Unfortunately, the people who are most likely to suffer under Medicare, or any government health care program for that matter, are usually the sickest. The reason is they usually lack political power. First, not that many people get seriously ill in a given year, seldom enough to amount to much at the ballot box. Second, they are seldom in any condition to be organizing, protesting, donating to Congressional campaigns, etc. that are the sorts of things that can persuade Congress to make changes in Medicare policy. Finally, some of them are so ill that they won’t be around for the next election.
A lot of that applies to the disabled. The disabled vote at rates that even lower than the general population. Very few of them are stuck in Medicare’s waiting period at any one time. They are not easy to organize; and when they are organized, they aren’t focused. There are something like 200 federal program for the disabled administered by 20 different agencies. So there are many programs they are concerned about, Medicare being only one. The lack of political power the disabled have in regard to Medicare is a big reason why the waiting period has never been changed.
AA: In your discussion of the “Big Hospital Lobby,” you describe the ways in which Medicare can be used by big business to force smaller competitors out of the market and, ultimately, out of business. You write that “they dress it up in the rhetoric of the ‘noble purpose.’ As one supporter of physician-owned specialty hospitals put it, the Big Hospital Lobby ‘hides behind their community mission’ in order to stifle competition.”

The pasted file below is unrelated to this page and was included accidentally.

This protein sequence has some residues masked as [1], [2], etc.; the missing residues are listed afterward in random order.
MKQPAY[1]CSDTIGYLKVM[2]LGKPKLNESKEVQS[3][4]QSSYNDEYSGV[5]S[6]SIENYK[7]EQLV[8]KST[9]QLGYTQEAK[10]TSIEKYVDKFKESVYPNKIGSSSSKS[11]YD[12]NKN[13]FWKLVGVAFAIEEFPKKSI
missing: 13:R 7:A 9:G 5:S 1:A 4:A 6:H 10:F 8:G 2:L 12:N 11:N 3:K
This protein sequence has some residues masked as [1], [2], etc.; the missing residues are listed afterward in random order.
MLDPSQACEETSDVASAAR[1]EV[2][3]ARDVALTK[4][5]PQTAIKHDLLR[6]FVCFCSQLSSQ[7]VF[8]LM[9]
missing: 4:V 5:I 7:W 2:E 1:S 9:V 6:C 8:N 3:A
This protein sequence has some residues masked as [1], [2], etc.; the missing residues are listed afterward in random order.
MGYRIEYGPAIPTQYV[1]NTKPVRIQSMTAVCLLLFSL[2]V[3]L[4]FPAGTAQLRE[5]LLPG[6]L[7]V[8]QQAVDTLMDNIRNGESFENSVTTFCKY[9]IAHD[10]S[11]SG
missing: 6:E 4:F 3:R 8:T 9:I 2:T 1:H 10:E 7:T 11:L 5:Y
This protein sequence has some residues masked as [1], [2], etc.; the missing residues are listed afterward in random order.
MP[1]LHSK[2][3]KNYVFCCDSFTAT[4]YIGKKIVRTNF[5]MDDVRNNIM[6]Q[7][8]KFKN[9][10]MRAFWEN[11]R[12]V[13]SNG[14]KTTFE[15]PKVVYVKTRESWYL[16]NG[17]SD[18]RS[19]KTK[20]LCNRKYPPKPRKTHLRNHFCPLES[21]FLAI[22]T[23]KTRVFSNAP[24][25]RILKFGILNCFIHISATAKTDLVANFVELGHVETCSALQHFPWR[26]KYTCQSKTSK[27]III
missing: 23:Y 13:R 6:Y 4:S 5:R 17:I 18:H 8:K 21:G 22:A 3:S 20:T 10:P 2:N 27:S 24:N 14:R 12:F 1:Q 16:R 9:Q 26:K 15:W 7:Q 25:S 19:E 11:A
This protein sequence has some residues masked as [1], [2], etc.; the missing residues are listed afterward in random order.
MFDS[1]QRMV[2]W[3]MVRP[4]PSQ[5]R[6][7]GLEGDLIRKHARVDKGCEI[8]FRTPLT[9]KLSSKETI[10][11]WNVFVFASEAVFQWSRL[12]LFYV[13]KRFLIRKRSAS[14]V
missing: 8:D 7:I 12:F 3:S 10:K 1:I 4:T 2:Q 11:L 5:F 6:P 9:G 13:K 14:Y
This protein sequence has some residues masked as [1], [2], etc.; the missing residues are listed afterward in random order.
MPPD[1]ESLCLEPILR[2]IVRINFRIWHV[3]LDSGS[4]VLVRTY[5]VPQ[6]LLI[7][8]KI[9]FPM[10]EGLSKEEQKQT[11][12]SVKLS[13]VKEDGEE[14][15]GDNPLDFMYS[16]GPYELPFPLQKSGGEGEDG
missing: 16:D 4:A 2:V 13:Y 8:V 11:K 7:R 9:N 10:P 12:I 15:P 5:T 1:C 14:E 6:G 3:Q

You go on to say that “By limiting the access that physician-owned specialty hospitals have to Medicare, the big hospitals, which are often bureaucratic, have protected themselves from smaller, quicker competition. In so doing, they have choked off a major source of efficiency and innovation in the health care system and have limited patients’ options.”
These are experiences small business pharmacy owners are all too familiar with. Big business pharmacy’s position is that smaller competitors are anathema to Part D’s success and/or cost savings and that only they have the ability to provide for seniors. Millions of dollars are spent on spreading this message and justifying big business’ anti-competitive position in the market.
Is it fair to say competition has been a victim of Medicare as well? Can you speak to the concerns of small business pharmacists?
DH: You can certainly see what the Big Pharmacy Lobby is doing in this advertisement. Funny how the big guys always portray the smaller guys as the ones who are greedy.
The Part D rules say that a Part D plan must allow any pharmacy into their network that meets the network requirements. But then the rules permit a plan to create a preferred network from which the plan can exclude any pharmacy it wants. It seems strange that if a smaller pharmacy is also willing to meet the requirements of the preferred network that it can be excluded. It definitely looks like the type of law that a big business favors (and lobbies for) to try to drive out the smaller competition.